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First Look: Earth & Sky and Ngāi Tahu Tourism’s $10m Astronomy Centre

13 Mar 2018  By Staff Reporter

The $10m centre is scheduled to open in 2019. Image: Supplied

Earth & Sky and Ngāi Tahu Tourism have revealed concept images for their $10m Astronomy Centre joint venture at Lake Tekapo.
The new lakeside facility will contain a historic telescope, interactive displays, a restaurant and bar and a retail outlet.
Construction of the 1,300 sq m centre, which capitalises on the Mackenzie District’s Dark Sky Reserve status, is scheduled to start this month with completion in early 2019.
A whakawātea or ceremonial blessing was held on the shores of Takapō / Lake Tekapo at the site earlier this month attended by Earth & Sky and Ngāi Tahu Tourism staff, members of the Aoraki International Dark Sky Reserve board and the community.

Ngāi Tahu Tourism chief executive Quinton Hall said the astronomy experience would be immersive, interactive, and educational for visitors.
“We want our visitors to walk away in awe of the universe, enthralled about scientific discoveries and astonished by the seamless connection between science and our local Ngāi Tahu traditions,” said Hall.
“The nature of this facility, with its working telescopes and the exciting scientific research being undertaken by the University of Canterbury and Nagoya University, combined with the depth of Ngāi Tahu star lore traditions means the proposed experience offers a really unique educational opportunity for all visitors.”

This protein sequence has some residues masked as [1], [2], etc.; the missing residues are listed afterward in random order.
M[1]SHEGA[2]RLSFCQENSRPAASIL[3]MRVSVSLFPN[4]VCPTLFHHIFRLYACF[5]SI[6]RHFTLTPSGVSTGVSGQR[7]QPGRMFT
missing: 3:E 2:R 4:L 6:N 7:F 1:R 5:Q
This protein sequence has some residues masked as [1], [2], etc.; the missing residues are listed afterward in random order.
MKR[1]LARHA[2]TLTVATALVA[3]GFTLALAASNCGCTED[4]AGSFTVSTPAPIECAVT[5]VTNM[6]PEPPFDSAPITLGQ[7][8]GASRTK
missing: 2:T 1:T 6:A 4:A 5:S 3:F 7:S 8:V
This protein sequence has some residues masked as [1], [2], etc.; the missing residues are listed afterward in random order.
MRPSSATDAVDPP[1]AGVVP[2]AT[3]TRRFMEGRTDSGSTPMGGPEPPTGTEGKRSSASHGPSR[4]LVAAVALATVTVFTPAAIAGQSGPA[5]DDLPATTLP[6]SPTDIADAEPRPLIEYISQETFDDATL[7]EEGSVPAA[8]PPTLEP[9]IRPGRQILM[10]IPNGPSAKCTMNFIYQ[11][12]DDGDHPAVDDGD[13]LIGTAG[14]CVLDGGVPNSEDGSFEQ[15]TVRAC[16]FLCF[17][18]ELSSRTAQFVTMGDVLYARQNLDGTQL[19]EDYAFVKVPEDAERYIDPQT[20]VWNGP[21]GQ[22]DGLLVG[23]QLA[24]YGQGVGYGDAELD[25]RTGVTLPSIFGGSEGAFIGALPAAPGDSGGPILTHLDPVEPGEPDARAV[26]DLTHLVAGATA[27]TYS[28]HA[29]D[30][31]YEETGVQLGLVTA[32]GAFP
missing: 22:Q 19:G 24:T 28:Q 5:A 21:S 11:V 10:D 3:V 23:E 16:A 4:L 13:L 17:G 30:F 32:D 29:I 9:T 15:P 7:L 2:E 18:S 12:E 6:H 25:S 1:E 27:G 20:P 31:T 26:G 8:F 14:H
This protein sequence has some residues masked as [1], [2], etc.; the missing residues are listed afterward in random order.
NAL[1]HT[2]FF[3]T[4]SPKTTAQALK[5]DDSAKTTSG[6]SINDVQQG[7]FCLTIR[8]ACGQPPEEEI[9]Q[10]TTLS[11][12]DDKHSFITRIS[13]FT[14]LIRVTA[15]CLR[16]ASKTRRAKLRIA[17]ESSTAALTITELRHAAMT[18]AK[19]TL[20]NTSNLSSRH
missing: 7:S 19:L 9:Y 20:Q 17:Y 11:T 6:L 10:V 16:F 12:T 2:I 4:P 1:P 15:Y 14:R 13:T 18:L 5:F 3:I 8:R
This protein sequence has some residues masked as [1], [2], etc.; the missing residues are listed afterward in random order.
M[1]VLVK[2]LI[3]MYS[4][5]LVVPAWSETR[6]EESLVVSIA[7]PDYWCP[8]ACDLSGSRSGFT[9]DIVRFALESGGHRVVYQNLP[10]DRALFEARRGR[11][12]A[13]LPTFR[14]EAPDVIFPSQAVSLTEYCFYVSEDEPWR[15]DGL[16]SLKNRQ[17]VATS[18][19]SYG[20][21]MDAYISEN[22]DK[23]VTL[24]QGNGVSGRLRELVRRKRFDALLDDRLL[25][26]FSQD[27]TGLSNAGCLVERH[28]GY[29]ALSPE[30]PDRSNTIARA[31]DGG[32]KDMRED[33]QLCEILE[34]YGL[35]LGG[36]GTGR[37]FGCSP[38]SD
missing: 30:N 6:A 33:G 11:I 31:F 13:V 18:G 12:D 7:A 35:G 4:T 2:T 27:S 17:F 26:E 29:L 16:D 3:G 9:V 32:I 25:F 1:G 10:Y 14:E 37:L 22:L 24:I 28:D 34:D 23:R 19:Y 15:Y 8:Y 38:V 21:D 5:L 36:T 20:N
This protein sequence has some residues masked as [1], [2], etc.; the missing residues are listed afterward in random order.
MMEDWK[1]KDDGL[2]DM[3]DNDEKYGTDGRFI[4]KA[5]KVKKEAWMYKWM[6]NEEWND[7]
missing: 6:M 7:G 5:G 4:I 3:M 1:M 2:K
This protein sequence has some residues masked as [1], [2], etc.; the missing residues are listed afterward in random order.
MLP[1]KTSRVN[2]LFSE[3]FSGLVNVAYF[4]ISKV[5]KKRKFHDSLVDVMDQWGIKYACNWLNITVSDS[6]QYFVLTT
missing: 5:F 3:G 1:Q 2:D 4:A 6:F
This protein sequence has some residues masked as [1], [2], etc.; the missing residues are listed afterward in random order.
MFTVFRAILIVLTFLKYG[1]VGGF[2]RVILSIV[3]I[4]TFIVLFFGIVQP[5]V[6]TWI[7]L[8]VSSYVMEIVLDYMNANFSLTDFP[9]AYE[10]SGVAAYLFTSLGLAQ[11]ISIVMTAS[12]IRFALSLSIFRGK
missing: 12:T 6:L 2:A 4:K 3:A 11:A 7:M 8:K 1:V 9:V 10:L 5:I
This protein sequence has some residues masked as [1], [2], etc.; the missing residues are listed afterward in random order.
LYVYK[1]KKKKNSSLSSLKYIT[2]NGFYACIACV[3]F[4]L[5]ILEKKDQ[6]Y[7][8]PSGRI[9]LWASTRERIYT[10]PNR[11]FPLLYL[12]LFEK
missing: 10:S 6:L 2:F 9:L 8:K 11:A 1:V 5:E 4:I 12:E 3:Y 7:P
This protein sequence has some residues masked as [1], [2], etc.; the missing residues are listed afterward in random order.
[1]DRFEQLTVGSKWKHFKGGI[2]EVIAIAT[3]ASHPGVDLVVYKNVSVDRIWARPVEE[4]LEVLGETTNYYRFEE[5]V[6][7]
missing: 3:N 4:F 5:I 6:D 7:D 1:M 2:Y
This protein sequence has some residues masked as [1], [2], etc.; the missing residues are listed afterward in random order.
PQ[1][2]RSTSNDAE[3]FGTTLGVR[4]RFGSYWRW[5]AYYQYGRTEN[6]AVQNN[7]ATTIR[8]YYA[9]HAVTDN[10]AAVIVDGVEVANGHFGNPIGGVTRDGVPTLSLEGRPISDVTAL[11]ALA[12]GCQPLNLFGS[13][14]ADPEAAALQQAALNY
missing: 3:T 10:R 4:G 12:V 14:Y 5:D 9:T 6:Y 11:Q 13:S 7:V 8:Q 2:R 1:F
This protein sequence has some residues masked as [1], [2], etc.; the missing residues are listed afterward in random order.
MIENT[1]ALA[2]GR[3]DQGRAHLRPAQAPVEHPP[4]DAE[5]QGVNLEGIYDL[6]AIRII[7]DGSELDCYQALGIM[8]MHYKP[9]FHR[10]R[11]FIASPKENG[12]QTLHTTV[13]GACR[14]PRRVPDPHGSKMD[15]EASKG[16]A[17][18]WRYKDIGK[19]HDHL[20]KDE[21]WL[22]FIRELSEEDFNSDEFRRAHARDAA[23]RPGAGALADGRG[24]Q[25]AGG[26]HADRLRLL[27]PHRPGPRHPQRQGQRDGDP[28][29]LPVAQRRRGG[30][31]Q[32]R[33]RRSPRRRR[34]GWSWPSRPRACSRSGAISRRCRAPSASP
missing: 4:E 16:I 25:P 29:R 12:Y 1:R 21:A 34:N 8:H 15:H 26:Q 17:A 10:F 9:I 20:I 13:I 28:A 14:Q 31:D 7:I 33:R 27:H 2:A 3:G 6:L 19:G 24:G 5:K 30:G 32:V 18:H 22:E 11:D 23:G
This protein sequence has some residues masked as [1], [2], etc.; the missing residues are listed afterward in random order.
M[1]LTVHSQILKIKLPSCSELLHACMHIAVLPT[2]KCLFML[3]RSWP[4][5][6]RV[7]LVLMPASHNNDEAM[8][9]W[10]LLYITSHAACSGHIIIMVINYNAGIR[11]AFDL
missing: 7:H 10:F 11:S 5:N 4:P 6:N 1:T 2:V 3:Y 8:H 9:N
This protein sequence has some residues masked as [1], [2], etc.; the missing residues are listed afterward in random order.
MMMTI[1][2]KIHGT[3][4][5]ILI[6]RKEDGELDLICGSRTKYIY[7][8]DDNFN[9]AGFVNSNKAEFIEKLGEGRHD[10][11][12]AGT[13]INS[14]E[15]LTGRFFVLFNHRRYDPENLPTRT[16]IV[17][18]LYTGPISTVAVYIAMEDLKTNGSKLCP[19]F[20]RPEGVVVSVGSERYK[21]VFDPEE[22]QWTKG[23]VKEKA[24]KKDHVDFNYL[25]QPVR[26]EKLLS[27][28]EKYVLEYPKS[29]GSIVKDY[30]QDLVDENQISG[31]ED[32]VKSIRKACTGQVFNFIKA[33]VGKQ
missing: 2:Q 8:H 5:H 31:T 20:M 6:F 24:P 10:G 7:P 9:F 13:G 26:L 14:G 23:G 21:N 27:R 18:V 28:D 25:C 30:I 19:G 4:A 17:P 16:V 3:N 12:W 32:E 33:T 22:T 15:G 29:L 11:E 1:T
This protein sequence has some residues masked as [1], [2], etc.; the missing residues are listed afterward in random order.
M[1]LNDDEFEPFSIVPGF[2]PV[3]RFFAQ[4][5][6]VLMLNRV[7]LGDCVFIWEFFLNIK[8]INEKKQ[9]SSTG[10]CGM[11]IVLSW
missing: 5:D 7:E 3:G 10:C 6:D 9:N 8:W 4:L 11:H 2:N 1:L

Earth & Sky, which was established in 2004 by Graeme Murray and Hide Ozawa and operates tours at nearby Mt John Observatory, said a restored 125-year-old Brashear Telescope would be one of the highlights of the new experience. At 5.4 metres tall, the telescope would need its own observatory dome.
“The dome will clearly identify the building and highlight the importance of dark sky reserve tourism to the town,” said Murray.  “It’s a clear visual signal that Takapō is one of the premier locations on the planet to view the night sky.”
The materials and colours used for the centre would be “natural and recessive, so they don’t compete with the surrounding natural environment,” said Ozawa.
“This will be a building of significance. The facility will add to the existing astro-tourism attraction, providing an exciting new day-time astronomy experience.”

The Ministry of Business, Innovation and Employment provided $3m for the centre through the now closed Tourism Growth Partnership with the remaining $7m raised by the joint venture.

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